Where did you get all those bullshit assertions from?

I do not trade commodities. I do not daytrade. I almost do not trade at all. I make maximum 3-4 non trivial bitcoin transaction per year these days.

But the notion that his ambiguity and high returns *necessitate* a ponzi is ludicrous. We have a scenario where an honest person taking advantage of bitcoin's unique characteristics and who is in a good position to do so, and a dishonest ponzi operator will, from the public's perspective, look the same. I'm willing to bet from the curious, forward-thinking individuals the bitcoin community so attracts that he is of the former, a belief only further strengthened by his willingness to expose himself to personal scrutiny that would render the latter an extremely unfavorable position.

"high returns *necessitate* a ponzi", what is high return you mean? 5%? 10%? 20% 100%? 1000%? 3000%? [per annum, of course].

3000% is not just high. 3000% is "only naive idiots can believe that" high.

You can believe whatever.

"his willingness to expose himself to personal scrutiny" is not necessarily true. Actually objective evidence, so far points to exactly the opposite. Some announcement that he will appear on some meetup does not guarantee that this will happen. However, it creates a great window of opportunity to run away with money. Ponzi is based on lie, remember. This is a form of fraud after all.

If you think about it, that defcon appearance announcement is pointing to a high probability window of the default, specifically sometime between now and July 27th.

Also, Madoff did not hide where he live. Here goes the rest of your argument even if (big IF) it is based on a true assertion.

In the end of the day, I do not know for sure if that Pirate biz a ponzi or not. I, however, assert that the probability of it being a poinzi is very high and, if so, the probability of pirate's default asymptotically approaches 100% over time.

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July 06, 2012, 09:30:37 AM
 #24

I just want to mention that the term HYIP says everything...

Lots of people do this outside bitcoin, and there is a whole network of sites perpetuating these schemes.

At the highest level are people, like pirate who have a genuine forex trading account who want more capital.
Some of them open sites which act as bucket shops.
Some make sites where you can "invest" your money in (People who do this might not even do this out of fraudulent intention and may genuinely believe they can make enough to pay the interest but it never works out often perpetuated by those bucket shops)
Some make sites where you get affiliate links to other sites, and you can "invest" your money in them to get other links.
There are also sites which pay you a fraction of a cent to click on affiliate sites, sites which pay you to receive spam and everything in-between.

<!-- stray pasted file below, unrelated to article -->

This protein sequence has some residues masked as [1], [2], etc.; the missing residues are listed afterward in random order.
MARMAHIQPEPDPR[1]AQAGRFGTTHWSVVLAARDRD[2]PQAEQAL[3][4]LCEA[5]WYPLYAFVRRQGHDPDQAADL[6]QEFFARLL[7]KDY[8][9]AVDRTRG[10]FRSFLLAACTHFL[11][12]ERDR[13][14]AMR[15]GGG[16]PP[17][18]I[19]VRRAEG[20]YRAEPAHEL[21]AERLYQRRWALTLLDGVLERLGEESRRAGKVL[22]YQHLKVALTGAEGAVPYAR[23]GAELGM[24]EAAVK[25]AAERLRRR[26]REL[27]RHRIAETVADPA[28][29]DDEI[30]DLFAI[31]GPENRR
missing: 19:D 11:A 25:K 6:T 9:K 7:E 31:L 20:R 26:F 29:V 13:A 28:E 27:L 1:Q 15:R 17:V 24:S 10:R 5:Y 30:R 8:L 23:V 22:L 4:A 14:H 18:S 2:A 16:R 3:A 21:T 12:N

It's a whole sub-culture of people without anything trying to get rich quick feeding a few fraudsters at the top.


Now pirate isn't really like that, but close.
He may genuinely believe he can make enough money on mtgox/forex/maybe HFT to pay everything back. (Like that poor people on the second step of the above ladder pirate consolidated(*) 1+2 many people do that as well over there)
But since he now locked the thread it seems it hasn't exactly worked out for him.
So he either is a delusional fool or a fraudster. In case of the former he is in good company... but I doubt it -> (*) if I were to bet I'd say he knows what he's doing.
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July 06, 2012, 09:42:30 AM
 #25

Although I have nothing invested in BS&T, the whole ordeal worries me a bit. What if it turns out that clients don't get their funds back? In that case bitcoin will have to take another hit, and price will go down, which also hurts my bitcoin savings. I really hope we'll see some clarification soon..

Why would Bitcoin take another hit?
A few people get scammed. End of story. No big deal for Bitcoin.

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July 06, 2012, 10:04:45 AM
 #26

Although I have nothing invested in BS&T, the whole ordeal worries me a bit. What if it turns out that clients don't get their funds back? In that case bitcoin will have to take another hit, and price will go down, which also hurts my bitcoin savings. I really hope we'll see some clarification soon..

Why would Bitcoin take another hit?
A few people get scammed. End of story. No big deal for Bitcoin.


I'd say bad publicity, and perhaps more people losing faith in the credibility of bitcoin.
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July 06, 2012, 10:15:30 AM
 #27

I'd say bad publicity, and perhaps more people losing faith in the credibility of bitcoin.
Any publicity is probably good publicity. Bitcoin survived the MtGox hack, bitcoin survived the MyBitcoin scam, and a few others. Bitcoin will also survive the inevitable end of Pirate's operation.

The people who will suffer won't be bitcoiners as a whole; just those who "invested".
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July 06, 2012, 10:31:14 AM
 #28

There is a number of possible scenarios.

If we assume that it is a Ponzi and the only economic activity of Pirate was steadily selling some fraction of invested bitcoins. Unnatural bitcoin price stability lately could be an indirect evidence of such sustained sale pressure. In this case the sustained sale pressure will disappear and this might be bullish for bitcoin.

As ribuck has mentioned above this could be "there is no such thing as bad publicity" event AKA
"Shumer syndrome".

The default would produce lots of comedy value for 4chan and SA goons, most likely.